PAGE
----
Dan Wilson was described by his friends as an “original” in many ways – music, clothing, a wicked sense of humour and was an incredible cook, especially when it came to BBQing. Dan made a mean burger and ribs, but without a doubt, his greatest love of all was his family, and our two girls most of all. He repeated over and over throughout his illness that he wanted his girls to know just how hard he fought to be around for them as long as he could, and man did he fight.
Dan was diagnosed with Stage 2 colon cancer in Oct. 2019 at the age of 44, and when our youngest daughter Zoe was just six months old. What should have been an exciting time in my family’s life turned into a nightmare I will never forget. Surgery, a week after his diagnosis, should have been the end of his disease, according to his surgeon and oncologist, but it turned out to be an aggressive colon cancer that came back in Dan’s liver in August 2020, then lungs in May 2021, and eventually led to his death on May 25, 2022, shortly after his 47th birthday.
Dan never once stopped seeing the humour and fun life had to offer and shared this with his daughters. We have so many great memories with Dan. My girls would say their favourite memories with their dad are him making them laugh. Whether it was a living room dance party pulling a “Stone-Cold Stunner” by tossing them onto a bed, putting them through a “car wash” (Aka drying them off after bath), or sharing one of his favourite childhood shows with them (e.g., Spiderman, Hercules, Gummy Bears, Inspector Gadget, etc.). And my favourite memory with him would be taking our 2.5-year-old, and 4-month-old girls to the Raptors parade in June of 2019 – Dan was a huge sports fan, and seeing his beloved Raptors win a championship was a dream come true.
Our journey with Heart House Hospice began when we were referred by our Palliative Home Care Co-ordinator Fortuna Clipa. Both Dan and I were connected with counsellors and peers through Heart House Hospice, in addition to the HUUG program (Help Us Understand Grief) where we met Alexx, our two daughters’ counsellor. I was searching for support as a caregiver, and I know Dan benefited tremendously from speaking with a peer, Dustin, whom he talked to frequently and who helped lead Dan in weekly meditations. They also connected on a deeper level, and Dustin and Dan became fast friends. Dan had a way of connecting with everyone easily, and Dustin was no exception.
We were also so grateful for Alexx working with our two young daughters. We felt her empathy and genuine caring for the girls and their success, as well as benefited from her knowledge of how to address the girls and how much to share about his illness without traumatizing them.
Heart House is a highly organized and incredible resource for terminally ill patients and their families. They are quick to respond when someone needs help, do not judge a family, and provide as much support as they can give. Besides Dustin being a compassionate, kind, and caring ear for Dan, Karen called weekly to check on me and continues to be my grief counsellor – Karen continues to be a source of wisdom and advice.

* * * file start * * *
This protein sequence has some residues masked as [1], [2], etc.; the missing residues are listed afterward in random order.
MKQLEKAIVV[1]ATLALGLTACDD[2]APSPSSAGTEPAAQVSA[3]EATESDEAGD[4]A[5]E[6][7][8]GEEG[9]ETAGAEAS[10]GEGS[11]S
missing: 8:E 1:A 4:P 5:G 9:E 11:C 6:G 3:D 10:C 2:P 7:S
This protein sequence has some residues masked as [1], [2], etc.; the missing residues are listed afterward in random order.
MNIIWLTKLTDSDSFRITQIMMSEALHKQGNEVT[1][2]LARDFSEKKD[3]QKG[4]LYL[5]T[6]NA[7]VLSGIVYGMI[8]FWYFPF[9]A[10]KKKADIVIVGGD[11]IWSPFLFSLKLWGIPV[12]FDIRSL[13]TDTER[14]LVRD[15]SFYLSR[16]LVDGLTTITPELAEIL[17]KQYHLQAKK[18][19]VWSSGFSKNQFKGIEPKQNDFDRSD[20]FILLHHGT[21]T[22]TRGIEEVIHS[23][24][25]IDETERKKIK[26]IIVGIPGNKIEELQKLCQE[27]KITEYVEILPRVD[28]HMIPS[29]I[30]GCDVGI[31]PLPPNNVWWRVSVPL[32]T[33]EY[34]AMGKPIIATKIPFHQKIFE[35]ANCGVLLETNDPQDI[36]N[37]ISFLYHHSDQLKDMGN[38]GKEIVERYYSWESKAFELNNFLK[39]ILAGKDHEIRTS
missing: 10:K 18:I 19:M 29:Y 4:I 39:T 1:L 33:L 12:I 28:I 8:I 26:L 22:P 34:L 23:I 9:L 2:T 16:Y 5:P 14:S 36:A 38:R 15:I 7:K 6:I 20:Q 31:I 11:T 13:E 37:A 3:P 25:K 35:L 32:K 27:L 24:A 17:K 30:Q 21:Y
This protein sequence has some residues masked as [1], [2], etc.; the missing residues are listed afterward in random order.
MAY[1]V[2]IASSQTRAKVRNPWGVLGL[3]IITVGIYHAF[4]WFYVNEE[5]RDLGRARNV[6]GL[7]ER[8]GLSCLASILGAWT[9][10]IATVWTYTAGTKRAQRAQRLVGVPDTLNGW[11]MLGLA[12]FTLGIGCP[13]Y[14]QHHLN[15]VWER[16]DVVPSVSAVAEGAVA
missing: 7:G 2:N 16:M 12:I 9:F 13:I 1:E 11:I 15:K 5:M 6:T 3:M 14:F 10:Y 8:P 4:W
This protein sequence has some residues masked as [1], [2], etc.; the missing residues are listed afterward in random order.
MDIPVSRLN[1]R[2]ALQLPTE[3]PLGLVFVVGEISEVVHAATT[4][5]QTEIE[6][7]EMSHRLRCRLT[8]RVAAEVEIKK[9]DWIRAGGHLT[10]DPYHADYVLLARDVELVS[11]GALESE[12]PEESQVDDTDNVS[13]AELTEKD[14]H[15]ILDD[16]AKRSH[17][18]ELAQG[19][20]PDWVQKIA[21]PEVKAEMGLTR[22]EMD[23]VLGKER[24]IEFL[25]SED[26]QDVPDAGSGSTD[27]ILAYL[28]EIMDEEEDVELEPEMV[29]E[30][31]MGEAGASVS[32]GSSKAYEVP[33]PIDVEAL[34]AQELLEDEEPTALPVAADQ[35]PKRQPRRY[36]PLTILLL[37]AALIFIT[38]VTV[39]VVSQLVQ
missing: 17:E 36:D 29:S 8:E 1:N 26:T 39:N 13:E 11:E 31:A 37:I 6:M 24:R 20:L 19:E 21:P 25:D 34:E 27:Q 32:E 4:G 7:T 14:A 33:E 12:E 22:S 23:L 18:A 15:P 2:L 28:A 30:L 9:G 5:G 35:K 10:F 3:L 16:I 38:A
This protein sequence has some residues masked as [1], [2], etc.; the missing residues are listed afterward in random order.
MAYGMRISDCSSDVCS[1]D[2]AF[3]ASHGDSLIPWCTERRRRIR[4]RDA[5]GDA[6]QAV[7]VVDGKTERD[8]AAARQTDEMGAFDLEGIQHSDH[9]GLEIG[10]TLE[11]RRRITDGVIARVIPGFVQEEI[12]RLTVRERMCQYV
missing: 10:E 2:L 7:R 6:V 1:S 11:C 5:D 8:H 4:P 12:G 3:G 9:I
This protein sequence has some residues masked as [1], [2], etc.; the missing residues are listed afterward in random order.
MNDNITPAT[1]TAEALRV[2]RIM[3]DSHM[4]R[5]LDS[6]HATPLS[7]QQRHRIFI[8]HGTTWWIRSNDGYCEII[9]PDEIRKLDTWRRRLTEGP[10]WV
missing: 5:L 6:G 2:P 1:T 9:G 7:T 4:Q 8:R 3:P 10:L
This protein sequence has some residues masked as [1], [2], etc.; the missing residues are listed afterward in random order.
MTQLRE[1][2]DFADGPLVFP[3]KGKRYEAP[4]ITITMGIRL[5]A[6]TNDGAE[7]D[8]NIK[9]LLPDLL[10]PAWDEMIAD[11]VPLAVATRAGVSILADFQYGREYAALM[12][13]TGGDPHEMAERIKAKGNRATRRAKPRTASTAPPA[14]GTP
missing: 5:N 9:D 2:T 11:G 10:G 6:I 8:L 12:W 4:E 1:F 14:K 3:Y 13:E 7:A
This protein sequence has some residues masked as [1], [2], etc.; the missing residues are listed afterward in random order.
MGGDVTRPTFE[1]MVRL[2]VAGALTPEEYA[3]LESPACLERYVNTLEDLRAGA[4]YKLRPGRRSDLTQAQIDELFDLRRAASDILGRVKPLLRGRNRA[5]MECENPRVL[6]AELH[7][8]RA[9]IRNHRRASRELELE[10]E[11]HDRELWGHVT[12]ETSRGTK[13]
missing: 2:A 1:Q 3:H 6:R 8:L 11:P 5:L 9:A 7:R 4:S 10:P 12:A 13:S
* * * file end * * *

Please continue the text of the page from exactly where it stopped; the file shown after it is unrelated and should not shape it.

I am not sure where I would be today if we did not have the help of Heart House Hospice. The challenge of Dan’s illness and death and being a parent of two young children (aged 3 & 5 now) is more than anyone should have to deal with alone. So many of our friends and family were in awe of my strength, but the truth is, I could not have done it alone, and thank goodness I did not have to. With the help of Heart House Hospice and the kind souls that work there, like Karen, Dustin, and Alexx, I could share the workload and lean on them when I needed it the most.
I hope you and your family will never require the services of Heart House Hospice but remember that several families in our community do. For those of us with loved ones facing a life-threatening illness, compassionate support in the hospitals is difficult to secure, so we rely on organizations like the Heart House Hospice to help us and our families cope with the illness and loss of loved ones.
Many large fundraising organizations already receive a lot of funding from the government, but many smaller groups like Heart House Hospice rely on donations from the public. Therefore, I urge you to consider your next donation to be one for a group like Heart House Hospice, where the community’s needs are met directly by the organization receiving the funds
How Heart House made a difference
“All of us received and my daughters and I continue to receive services, and I can speak on behalf of my entire family that HHH helped make the most difficult time in our lives a little easier.”
” Dan was brought to tears many times seeing Alexx, our HUUG counsellor, work with the girls because he genuinely believed they would be okay if he couldn’t be around.”
P.S. The program that has helped my girls – The Help Us Understand Grief (HUUG) Program responds to the needs of children and youth daily; last year, the program served 723 children and youth (a 57% increase from the prior year), through 1,983 visits.
P.P.S. Heart House Hospice has a great new program for donors called Hearts for Hospice. For $35 a month, you can join Hearts for Hospice and ensure that the HUUG Program at Heart House Hospice can continue to meet the growing demand for children and youth programming. To learn more and join Hearts for Hospice, visit www.HeartHouseHospice.com/HeartsForHospice
The goal is 100 Hearts For Hospice. Please become a Hearts for Hospice monthly donor today so Heart House Hospice can keep serving our community’s children and youth who are grieving.